Do you know if TLS is used? How does it workout splite3_open_v2() per thread? Can the handle be used globally? In other words, is open per thread considered a "different connection?"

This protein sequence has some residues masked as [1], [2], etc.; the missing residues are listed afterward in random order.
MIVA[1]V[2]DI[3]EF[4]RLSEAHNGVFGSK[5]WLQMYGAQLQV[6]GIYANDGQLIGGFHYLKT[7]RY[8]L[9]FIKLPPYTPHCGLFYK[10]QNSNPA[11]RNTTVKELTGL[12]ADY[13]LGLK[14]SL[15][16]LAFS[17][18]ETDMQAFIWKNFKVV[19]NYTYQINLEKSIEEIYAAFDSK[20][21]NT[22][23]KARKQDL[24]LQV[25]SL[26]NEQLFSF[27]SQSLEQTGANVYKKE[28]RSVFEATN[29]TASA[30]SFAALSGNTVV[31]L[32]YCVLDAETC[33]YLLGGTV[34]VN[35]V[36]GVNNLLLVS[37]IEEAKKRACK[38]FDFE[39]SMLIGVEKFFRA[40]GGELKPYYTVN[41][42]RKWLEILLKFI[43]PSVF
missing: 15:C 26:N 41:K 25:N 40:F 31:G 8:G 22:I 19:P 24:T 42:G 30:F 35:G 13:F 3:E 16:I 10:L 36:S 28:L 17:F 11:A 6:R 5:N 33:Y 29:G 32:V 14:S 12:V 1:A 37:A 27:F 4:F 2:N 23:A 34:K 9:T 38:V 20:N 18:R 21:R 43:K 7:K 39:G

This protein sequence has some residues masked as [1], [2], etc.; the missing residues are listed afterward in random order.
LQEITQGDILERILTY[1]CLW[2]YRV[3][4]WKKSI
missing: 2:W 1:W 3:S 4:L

On Tue, Mar 16, 2010 at 3:57 PM, Pavel Ivanov <paiva...@gmail.com> wrote: > Please be advised that updating/inserting/deleting from the table > while you're executing select on it has undefined behavior in SQLite > (if you do that on the same connection) and is considered dangerous. > Doing that from different connections is possible only if have shared > cache turned on and read_uncommitted set to 1. If you don't use shared > cache and turned off locking on VFS level then you can easily get > database corruption. > > Pavel > > On Tue, Mar 16, 2010 at 2:12 PM, HLS <sant9...@gmail.com> wrote: >> Thanks Simon. It just seem so simplistic that SQLITE3 does not allow for >> >> Open Cursor >> for each fetch >> Issue Update based on ROWID >> endfor >> Close Cursor >> >> The row fetched is already complete, or the rowid in the table is no >> longer "sensitive" to anything but a update whether it was opened or >> not. The "current" cursor is at the next record ready to be fetched, >> not the one that just been read. So it would seem it would be >> possible to implement a wrap a lock on the rowid update. >> >> I had to see if this is possible with the VFS notes Pavel pointed me >> to perhaps, or even been looking at the feasibility of changing code >> (which is the last thing I don't want to do.<g>) >> >> On Tue, Mar 16, 2010 at 1:31 PM, Simon Slavin <slav...@bigfraud.org> wrote: >>> >>> On 16 Mar 2010, at 5:17pm, HLS wrote: >>> >>>> Once approach is to queue any updates/deletes when the database is >>>> locked with a select request. So when a fetch ends (like in the >>>> GetNextxxxx function), it will check to see for any pending updates >>>> and process them. >>>> >>>> Does that sound like a viable approach with SQLITE3? >>>> >>>> Hmmmmm, this would not address possible client code that can break >>>> from a loop before reaching the end of select query. >>> >>> For the approach that involves queueing write commands, you do definitely >>> need to know when a SELECT has finished with the database. But SQLite >>> depends on that anyway, and there's no reason why it shouldn't depend on >>> correct usage of the API including sqlite3_finalize() . >>> >>> I have one installation where it's okay for SELECT commands to return >>> results which are slightly out of date, but new data becomes available at >>> sparse and irregular intervals from many sources. Consequently, this >>> system delays write commands until there has been no access to the database >>> for one minute (checked by touching a file whenever sqlite3_prepare() is >>> done). In this particular installation this makes perfect sense, because >>> the patterns of reads and writes is well understood. However, for some >>> random installation for a random use of SQLite it would be disastrous. You >>> may be in a situation where you can develop a protocol which fits your >>> particular use of SQL very well even though the solution would be useless >>> for a more general use of SQLite. >>> >>> Simon. >>> _______________________________________________ >>> sqlite-users mailing list >>> email@example.com >>> http://sqlite.org:8080/cgi-bin/mailman/listinfo/sqlite-users >>> >> >> >> >> -- >> hls >> _______________________________________________ >> sqlite-users mailing list >> firstname.lastname@example.org >> http://sqlite.org:8080/cgi-bin/mailman/listinfo/sqlite-users >> > _______________________________________________ > sqlite-users mailing list > email@example.com > http://sqlite.org:8080/cgi-bin/mailman/listinfo/sqlite-users > -- hls _______________________________________________ sqlite-users mailing list firstname.lastname@example.org http://sqlite.org:8080/cgi-bin/mailman/listinfo/sqlite-users